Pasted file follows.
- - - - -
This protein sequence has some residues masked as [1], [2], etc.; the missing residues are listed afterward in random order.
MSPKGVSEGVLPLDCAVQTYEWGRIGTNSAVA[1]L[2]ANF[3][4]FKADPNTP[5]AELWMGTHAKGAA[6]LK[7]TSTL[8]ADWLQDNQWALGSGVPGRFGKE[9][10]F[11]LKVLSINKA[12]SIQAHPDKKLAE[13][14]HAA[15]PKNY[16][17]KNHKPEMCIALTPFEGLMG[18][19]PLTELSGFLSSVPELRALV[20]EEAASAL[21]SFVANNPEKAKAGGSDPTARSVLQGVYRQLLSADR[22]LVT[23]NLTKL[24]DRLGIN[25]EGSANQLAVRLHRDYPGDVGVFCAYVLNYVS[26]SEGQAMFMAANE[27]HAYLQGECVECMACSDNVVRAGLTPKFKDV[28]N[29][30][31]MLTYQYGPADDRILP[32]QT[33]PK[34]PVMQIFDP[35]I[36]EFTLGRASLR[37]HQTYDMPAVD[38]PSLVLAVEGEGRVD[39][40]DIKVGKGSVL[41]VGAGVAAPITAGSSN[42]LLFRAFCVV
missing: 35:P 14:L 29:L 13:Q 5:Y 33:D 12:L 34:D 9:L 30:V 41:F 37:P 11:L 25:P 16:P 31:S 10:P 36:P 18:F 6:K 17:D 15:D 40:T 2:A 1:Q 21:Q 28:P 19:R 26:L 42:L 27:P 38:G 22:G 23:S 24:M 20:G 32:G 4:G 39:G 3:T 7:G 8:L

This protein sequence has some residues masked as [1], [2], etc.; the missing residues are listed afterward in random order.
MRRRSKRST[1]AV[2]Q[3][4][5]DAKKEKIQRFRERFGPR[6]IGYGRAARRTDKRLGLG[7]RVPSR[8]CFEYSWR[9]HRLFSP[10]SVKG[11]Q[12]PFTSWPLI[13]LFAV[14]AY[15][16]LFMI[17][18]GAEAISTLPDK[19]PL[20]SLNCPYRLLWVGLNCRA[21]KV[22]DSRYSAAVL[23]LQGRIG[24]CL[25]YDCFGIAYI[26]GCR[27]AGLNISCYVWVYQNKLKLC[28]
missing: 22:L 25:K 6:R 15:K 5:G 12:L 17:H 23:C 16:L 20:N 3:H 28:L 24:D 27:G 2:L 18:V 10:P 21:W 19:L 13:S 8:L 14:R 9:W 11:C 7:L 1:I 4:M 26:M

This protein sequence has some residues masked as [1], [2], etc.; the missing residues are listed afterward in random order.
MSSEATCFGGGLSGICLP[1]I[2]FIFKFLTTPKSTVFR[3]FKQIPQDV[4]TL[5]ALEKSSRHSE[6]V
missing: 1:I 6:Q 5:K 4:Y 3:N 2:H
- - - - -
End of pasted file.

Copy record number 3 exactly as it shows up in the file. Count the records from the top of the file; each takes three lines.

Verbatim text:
This protein sequence has some residues masked as [1], [2], etc.; the missing residues are listed afterward in random order.
MSSEATCFGGGLSGICLP[1]I[2]FIFKFLTTPKSTVFR[3]FKQIPQDV[4]TL[5]ALEKSSRHSE[6]V
missing: 1:I 6:Q 5:K 4:Y 3:N 2:H